Friday, June 18, 2010

Summer of Short Stories 2

I started this repeat project kind of late, but I'm planning to read one short story each day for the rest of my summer vacation and tweet and/or blog about the stories. I will at least tweetthe author and title of each one. Last summer, I read several whole books of short stories and some other random ones, which is my plan for this summer too. I started reading Anita Desai's Diamond Dust last week, but I wasn't sure then if I was going to repeat the daily reading and didn't keep it up all week. This week, I decided that I had enjoyed the reading and the structure of doing it last summer and should do it again.

I've never read any of Desai's work before this book. I have read her daughter's Booker Prize winning, The Inheritance of Loss, and I bought Diamond Dust when I attended a reading by both authors a couple of years ago. Today, I read the fifth of the nine stories in this book, "The Man Who Saw Himself Drown." I'm not sure I completely understood the story. The story started out with a third person narrator, detailing the movements of an older man on a business trip. After dinner one evening, he goes for a walk and eventually sees a drowned man being pulled out of the river. It's him. Most of the rest of the story is told from the drowned man's spirit's(?) point of view. At first the man doesn't believe he has really died. I can't decide if this story is just a bittersweet story about death or if it's a story about the connection or disconnection between body and spirit. I'm not a very spiritual person, and I think that might be hindering my perception of this story. I guess I'll just have to keep thinking about it for a while.

I am enjoying Desai's writing. In this story I was really struck by a couple of passages, one of which I think might hold the key to the story. But first, this one from the beginning of the story when the man enters his hotel room: "He tossed his briefcase into the armchair--there, now the room knew someone had entered it and made it his own--went into the bathroom to wash." I love the idea that a hotel room is always waiting for life--it only lives when it's inhabited. Kind of makes me feel sad for hotel rooms. :-) And I guess in a sense hotel rooms are kind of sad, temporary dwellings. Maybe Desai is comparing the hotel room to a body inhabited by a spirit. Hmmm.

The key passage in the story, I think, is this one from the end of the story after the man has accepted his death:
It seemed to me that by dying my double had not gifted me with possibility, only robbed me of all desire for one: by arriving at death, life had been closed to me. At his cremation, that was also reduced to ash.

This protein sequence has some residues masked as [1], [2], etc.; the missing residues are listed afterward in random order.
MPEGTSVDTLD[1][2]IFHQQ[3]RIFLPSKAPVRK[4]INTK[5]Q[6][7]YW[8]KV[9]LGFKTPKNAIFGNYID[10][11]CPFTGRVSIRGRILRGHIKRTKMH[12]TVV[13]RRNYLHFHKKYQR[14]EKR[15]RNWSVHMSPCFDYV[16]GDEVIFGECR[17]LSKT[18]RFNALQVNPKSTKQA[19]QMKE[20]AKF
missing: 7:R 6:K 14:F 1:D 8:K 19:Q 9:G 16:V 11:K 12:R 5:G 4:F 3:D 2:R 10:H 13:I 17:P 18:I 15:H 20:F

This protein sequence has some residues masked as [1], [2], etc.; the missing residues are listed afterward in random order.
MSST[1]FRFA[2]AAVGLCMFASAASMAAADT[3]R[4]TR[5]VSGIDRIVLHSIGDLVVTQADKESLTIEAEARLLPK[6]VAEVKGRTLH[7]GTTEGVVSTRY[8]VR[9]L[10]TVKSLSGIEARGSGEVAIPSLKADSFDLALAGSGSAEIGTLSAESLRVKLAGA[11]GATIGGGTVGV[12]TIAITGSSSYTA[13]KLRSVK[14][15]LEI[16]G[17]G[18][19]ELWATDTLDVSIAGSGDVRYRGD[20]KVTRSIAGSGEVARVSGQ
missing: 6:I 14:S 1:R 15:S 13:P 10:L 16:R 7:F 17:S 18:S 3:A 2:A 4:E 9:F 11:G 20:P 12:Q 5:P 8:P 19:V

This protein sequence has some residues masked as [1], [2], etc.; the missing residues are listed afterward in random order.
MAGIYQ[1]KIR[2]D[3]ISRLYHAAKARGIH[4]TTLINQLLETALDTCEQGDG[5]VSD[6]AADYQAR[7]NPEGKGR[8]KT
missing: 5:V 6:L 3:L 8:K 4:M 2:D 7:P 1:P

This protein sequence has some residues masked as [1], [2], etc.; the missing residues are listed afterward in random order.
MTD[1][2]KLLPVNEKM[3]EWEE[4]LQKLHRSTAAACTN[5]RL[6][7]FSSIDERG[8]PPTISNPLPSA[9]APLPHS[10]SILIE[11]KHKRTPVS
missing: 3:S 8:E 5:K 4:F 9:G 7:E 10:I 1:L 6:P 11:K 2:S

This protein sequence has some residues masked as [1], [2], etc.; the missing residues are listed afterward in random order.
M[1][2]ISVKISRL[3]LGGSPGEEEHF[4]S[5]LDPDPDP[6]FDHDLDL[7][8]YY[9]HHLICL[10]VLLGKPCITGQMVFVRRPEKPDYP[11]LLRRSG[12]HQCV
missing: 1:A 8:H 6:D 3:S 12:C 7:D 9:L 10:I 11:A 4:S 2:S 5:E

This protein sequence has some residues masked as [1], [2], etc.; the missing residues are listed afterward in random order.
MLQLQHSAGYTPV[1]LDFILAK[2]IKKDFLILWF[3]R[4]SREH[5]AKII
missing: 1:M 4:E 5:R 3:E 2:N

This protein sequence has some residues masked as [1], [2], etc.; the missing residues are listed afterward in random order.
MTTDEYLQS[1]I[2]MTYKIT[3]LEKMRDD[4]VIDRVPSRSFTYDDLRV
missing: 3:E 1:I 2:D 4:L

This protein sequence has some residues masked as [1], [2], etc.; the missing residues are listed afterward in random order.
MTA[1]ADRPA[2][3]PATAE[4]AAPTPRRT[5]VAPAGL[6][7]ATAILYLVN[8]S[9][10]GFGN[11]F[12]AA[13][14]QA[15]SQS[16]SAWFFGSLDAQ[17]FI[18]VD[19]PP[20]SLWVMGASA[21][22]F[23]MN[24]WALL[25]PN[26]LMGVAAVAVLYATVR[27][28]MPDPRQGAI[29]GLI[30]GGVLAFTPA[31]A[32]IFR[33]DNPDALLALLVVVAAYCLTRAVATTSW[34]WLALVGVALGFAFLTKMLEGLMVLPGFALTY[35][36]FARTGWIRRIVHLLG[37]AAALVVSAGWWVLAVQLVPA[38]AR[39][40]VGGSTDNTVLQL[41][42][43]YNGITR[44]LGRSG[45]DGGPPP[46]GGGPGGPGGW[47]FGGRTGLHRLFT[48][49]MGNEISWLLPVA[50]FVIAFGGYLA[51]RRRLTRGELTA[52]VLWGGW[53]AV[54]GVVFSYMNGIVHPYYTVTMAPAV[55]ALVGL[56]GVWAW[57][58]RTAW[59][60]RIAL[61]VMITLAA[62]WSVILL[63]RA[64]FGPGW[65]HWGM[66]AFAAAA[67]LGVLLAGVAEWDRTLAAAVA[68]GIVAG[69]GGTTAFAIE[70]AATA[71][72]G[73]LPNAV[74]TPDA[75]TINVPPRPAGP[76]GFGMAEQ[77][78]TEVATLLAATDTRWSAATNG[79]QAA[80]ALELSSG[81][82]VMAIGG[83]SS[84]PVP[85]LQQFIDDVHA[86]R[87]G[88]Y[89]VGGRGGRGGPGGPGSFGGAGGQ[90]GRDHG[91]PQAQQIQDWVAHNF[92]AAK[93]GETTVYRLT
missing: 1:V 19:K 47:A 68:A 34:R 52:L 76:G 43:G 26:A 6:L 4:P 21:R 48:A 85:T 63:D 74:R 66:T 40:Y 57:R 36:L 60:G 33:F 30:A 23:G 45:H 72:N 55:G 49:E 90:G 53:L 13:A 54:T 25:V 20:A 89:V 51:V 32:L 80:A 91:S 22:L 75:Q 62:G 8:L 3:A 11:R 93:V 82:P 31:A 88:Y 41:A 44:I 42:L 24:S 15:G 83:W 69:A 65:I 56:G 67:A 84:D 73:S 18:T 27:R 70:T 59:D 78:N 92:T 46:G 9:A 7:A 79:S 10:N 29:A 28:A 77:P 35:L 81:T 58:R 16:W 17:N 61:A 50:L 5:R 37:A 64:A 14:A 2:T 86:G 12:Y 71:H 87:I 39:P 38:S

Maybe the story is about the death of the spirit and how once it dies a body can't go on living. At the beginning of the story, the man was exhausted with his life, his work life at least, but maybe that was the beginning of the death of his spirit. I don't know. Maybe I'm trying to hard. Maybe I should just enjoy the story and let it's meaning percolate in my brain whether I ever come back to it or not. I'm going to go read something else now. Later.

Wednesday, June 16, 2010

Summer reading plans

Not surprisingly, I've missed at least a month of Monday missives. I could give some excuses about moving, end-of-school-year stress, and even having a bad sinus infection this week, but they would just be excuses. I've thought about blogging lots of times, but I've just been lazy about doing it. Once again, I'll make a vow to try to post more regularly. I don't work in the summer, so I should have plenty of time for blogging.

So even though I'm half way through the second week of my summer vacation, I thought I would lay out my reading plans. I finished Housekeeping by Marilynne Robinson today. If I hadn't been sick for the past few days, I probably would've finished it faster. I'll write more about it later, but I need to let my thoughts gel for a while.

I am currently reading Innocent Blood, one of P.D. James's older books, and Diamond Dust, a book of short stories by Anita Desai. Before the summer started, I intended to have a second Summer of Short Stories, and I even read one on each of the first two days of my summer vacation, but I didn't tweet or blog about them. Maybe I'll kickstart that project tomorrow. In addition to these books, I started a few books at work before the school year ended:
I plan to finish all three of these, and read many more, including some/all of the following:
I also brought home several young adult books to read this summer, but I won't list them now. All this writing about books makes me want to go read. Later.